What’s the first thing you would print with a 3D printer?
Argo Group's Becky Kenyon is one of four CLM members who answered this month's question.
“I’d love to build a crank-up phonograph/turntable that would actually work. Living in Music City (Nashville), I can’t imagine how cool it would be to own a working replica of a century-old device that created the music industry.”
1. Nicky Mukerji, Chief Information Officer, LbGlobalLaw. CLM Fellow since 2009.
“I would print out 3D copies of pictures of birds. I enjoy watching the birds at our feeders and often have trouble identifying them from the flat views in birding books. A 3D perspective would be great.”
2. Becky Kenyon, Chief Claims Officer, Argo Group US. CLM Fellow since 2012.
“For a fun use, I’d just print things my kids break regularly. For a practical use, I’d print items for use as trial exhibits that may now only be available in photos or when the physical item no longer exists—body parts injured in surgical cases come to mind.”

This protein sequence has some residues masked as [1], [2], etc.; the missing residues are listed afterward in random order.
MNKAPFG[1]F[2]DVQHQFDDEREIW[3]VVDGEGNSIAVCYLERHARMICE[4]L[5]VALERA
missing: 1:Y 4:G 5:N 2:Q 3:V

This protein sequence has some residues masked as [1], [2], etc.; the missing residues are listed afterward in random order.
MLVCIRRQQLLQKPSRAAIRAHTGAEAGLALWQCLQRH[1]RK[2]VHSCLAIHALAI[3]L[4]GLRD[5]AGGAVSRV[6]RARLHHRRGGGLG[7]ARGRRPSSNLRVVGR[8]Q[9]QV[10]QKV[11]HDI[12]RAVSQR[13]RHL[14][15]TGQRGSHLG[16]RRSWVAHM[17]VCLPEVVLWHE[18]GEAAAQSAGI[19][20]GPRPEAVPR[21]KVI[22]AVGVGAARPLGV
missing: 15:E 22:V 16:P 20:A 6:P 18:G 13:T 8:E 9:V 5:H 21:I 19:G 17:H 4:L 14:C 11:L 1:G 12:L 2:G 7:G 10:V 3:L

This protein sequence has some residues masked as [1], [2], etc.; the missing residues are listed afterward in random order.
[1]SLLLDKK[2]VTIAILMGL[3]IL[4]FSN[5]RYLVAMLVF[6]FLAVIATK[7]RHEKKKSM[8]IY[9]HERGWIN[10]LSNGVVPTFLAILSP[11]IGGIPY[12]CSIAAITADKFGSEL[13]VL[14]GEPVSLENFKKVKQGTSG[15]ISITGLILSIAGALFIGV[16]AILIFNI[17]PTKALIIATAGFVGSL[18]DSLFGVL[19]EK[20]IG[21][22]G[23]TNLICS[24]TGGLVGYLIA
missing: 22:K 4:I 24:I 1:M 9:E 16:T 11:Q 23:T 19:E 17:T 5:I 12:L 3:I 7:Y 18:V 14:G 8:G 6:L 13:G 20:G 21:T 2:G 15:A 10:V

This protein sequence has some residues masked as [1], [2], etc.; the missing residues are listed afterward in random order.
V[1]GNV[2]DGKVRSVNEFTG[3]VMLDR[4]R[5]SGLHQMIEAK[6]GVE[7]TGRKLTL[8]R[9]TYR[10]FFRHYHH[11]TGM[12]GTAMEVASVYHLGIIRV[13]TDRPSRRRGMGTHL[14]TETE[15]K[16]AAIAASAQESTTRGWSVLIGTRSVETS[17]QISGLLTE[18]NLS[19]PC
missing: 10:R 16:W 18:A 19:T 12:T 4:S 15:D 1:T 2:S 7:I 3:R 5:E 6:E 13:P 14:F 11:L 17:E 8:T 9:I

3. J. Thaddeus Eckenrode, Founder, Eckenrode-Maupin. CLM Member since 2011.
“I’d print the scene in my favorite family photo of a gathering at my great-grandfather’s home taken over 100 years ago. Most of them passed away long before I was born and only a faded photograph remains. It would be wonderful to see what they really looked like.”
4. Guy (“Sandy”) Burnette, Principal, Guy E. Burnette, PA. CLM Member since 2012.
Cost of MakerBot’s smallest 3D printer. Source: MakerBot
Percent increase in 3D printer sales from 2007 to 2011. Source: Yahoo Finance
Expected loss of intellectual property by 2018 due to 3D printing. Source: Gartner
Pounds of thrust generated by an NASA rocket engine with a 3D printed component. Source: NASA
Number of downloads in two days for a 3D gun blueprint before it was shut down by the State Department. Source: Forbes